Judge Pressures Apple to Settle E-book Price-Fixing Lawsuit? - Technologist
Technologist - The FindLaw Legal Technology Blog

Judge Pressures Apple to Settle E-book Price-Fixing Lawsuit?

And then there was one.

After a fifth publisher settled on Wednesday, Apple is alone in fighting against the U.S. Justice Department's accusations that the company and publishers conspired to fix e-book prices. If Judge Denise Cole's comments on Thursday are reflective of the strength of the government's case, we could see Apple come to a last minute settlement as well.

They better hurry. The trial is set for June 3rd.

Pressure to Settle

Does it get more clear than this? Before the trial has even commenced, the judge expressed her tentative opinion, based on the evidence that she has reviewed so far, and it does not look promising for Apple:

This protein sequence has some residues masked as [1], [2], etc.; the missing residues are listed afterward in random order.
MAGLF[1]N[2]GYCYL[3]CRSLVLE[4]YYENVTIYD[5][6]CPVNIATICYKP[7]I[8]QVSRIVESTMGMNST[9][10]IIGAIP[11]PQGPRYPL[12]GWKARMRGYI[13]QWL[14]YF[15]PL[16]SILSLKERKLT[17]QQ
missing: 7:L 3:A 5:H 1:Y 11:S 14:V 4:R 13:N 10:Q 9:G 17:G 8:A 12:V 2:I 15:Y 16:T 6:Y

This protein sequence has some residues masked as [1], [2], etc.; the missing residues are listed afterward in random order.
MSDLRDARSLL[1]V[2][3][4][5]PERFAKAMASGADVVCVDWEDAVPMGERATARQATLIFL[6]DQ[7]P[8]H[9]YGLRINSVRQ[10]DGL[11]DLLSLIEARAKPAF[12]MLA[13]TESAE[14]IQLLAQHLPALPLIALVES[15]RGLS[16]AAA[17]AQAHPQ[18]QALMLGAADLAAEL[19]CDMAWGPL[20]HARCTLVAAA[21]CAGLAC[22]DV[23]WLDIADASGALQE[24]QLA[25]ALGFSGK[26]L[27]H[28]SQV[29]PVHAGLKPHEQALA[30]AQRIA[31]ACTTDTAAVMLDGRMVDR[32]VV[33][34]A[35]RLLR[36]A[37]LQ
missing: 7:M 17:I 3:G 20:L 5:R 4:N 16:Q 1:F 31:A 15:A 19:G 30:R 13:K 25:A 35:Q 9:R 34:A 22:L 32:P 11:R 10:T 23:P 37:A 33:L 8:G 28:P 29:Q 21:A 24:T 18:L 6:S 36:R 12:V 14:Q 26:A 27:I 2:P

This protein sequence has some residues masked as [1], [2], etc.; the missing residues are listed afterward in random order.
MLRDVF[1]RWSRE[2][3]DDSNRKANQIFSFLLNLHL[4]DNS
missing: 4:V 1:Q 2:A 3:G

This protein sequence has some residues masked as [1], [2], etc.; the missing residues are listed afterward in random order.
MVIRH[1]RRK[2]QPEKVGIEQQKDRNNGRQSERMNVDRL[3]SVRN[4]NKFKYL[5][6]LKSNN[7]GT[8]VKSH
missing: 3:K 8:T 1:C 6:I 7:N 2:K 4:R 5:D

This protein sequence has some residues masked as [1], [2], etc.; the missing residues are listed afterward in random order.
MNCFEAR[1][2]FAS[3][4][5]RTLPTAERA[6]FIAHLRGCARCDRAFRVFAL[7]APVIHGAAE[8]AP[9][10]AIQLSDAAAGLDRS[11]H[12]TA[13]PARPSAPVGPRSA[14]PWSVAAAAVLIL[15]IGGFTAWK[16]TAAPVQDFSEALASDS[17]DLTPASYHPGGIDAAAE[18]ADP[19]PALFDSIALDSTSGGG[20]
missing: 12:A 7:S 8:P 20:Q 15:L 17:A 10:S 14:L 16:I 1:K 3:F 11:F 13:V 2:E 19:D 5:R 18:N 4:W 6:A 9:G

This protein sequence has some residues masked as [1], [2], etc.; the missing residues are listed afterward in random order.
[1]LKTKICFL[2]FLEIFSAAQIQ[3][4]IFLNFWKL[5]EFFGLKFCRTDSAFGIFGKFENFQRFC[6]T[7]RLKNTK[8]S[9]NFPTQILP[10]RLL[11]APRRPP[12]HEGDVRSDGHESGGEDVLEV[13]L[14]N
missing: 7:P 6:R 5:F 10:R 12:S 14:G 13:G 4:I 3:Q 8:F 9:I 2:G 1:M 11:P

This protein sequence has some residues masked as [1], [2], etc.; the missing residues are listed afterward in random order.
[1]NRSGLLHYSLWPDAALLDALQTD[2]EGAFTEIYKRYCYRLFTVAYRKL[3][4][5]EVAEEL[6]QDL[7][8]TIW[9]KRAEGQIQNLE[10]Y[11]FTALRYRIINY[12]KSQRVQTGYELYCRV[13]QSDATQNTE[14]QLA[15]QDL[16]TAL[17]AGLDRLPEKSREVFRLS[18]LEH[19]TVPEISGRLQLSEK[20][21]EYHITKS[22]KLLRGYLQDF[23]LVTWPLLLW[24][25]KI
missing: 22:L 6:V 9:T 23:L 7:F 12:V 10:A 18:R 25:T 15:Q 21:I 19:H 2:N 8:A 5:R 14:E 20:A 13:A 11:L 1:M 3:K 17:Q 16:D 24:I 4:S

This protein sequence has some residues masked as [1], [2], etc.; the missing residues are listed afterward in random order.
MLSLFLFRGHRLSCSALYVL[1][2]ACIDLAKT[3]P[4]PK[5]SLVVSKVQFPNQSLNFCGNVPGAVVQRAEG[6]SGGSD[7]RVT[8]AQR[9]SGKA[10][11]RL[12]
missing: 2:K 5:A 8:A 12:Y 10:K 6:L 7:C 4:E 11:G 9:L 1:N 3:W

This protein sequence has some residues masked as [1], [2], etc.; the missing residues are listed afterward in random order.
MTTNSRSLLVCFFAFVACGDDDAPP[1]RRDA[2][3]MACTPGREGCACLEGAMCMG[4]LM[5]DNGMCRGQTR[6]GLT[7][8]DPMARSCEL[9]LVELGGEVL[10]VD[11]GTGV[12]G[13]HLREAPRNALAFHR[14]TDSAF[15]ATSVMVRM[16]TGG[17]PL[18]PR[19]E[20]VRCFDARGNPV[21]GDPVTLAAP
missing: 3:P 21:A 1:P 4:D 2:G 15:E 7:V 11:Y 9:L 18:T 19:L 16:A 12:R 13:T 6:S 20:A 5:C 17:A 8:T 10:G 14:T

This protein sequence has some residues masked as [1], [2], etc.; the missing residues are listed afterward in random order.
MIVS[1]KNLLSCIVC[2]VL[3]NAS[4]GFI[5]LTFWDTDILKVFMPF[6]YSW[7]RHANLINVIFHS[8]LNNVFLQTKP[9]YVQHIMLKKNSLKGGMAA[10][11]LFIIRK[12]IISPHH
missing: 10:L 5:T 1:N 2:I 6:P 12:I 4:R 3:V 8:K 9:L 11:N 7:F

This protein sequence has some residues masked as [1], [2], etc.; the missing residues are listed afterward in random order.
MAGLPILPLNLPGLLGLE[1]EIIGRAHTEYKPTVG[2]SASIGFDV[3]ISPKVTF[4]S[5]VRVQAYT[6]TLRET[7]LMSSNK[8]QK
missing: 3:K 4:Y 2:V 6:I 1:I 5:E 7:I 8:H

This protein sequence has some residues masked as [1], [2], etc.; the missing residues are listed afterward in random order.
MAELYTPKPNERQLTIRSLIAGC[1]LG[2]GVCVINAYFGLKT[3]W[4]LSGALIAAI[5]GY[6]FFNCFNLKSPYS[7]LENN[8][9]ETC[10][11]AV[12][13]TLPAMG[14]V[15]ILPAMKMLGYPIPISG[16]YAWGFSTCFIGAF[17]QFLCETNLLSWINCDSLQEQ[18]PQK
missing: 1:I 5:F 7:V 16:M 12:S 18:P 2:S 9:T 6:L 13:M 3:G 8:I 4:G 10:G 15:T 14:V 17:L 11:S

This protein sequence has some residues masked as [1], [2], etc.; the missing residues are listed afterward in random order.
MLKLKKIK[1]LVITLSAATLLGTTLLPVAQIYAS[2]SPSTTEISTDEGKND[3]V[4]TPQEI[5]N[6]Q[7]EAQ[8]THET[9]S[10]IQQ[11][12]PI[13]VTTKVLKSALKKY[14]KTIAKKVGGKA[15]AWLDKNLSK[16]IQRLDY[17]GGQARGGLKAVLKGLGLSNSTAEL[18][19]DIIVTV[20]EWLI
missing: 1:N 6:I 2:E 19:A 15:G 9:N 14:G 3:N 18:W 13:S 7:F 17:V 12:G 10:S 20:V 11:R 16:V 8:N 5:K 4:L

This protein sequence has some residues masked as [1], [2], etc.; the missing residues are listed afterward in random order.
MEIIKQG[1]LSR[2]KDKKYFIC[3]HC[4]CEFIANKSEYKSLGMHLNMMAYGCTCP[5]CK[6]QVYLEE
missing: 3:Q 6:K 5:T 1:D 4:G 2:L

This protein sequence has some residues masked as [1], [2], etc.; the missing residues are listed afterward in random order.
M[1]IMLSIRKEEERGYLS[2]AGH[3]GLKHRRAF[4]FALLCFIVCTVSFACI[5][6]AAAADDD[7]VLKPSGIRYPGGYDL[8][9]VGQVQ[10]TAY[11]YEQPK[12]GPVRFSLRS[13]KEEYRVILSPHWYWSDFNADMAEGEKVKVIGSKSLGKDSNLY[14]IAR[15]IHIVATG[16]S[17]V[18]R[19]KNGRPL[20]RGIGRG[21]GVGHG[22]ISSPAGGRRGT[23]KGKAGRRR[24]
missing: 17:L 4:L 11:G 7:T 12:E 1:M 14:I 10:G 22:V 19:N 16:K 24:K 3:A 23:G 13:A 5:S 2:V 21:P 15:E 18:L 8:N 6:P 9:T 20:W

I believe that the government will be able to show at trial direct evidence that Apple knowingly participated in and facilitated a conspiracy to raise prices of e-books, and that the circumstantial evidence in this case, including the terms of the agreements, will confirm that.

According to Reuters, the unusually explicit evaluation of Apple’s case was labeled by the judge as tentative. She assured the parties that no final decision would be made until the trial takes place (though she also said that she has begun work on a draft of the written opinion … again, without a trial).

The accusations are simple. Apple, along with five publishers, conspired to fix e-book prices (and price gouge customers). The government even has emails to and from the late Steve Jobs himself, reports TechnoBuffalo.

With all five of the publishers reaching settlement, including Penguin’s $75 million settlement on Wednesday, Apple is left in a war with no allies. Many have opined that the judge’s statements were intended to pressure the last-remaining defendant to settle.

Too Far?

It certainly does beg the question, doesn’t it? While a judge pressuring a party to settle (or come to a plea bargain) is not that unusual, the judge’s candor and notice that she had already begun drafting her opinion at least gives the appearance of bias.

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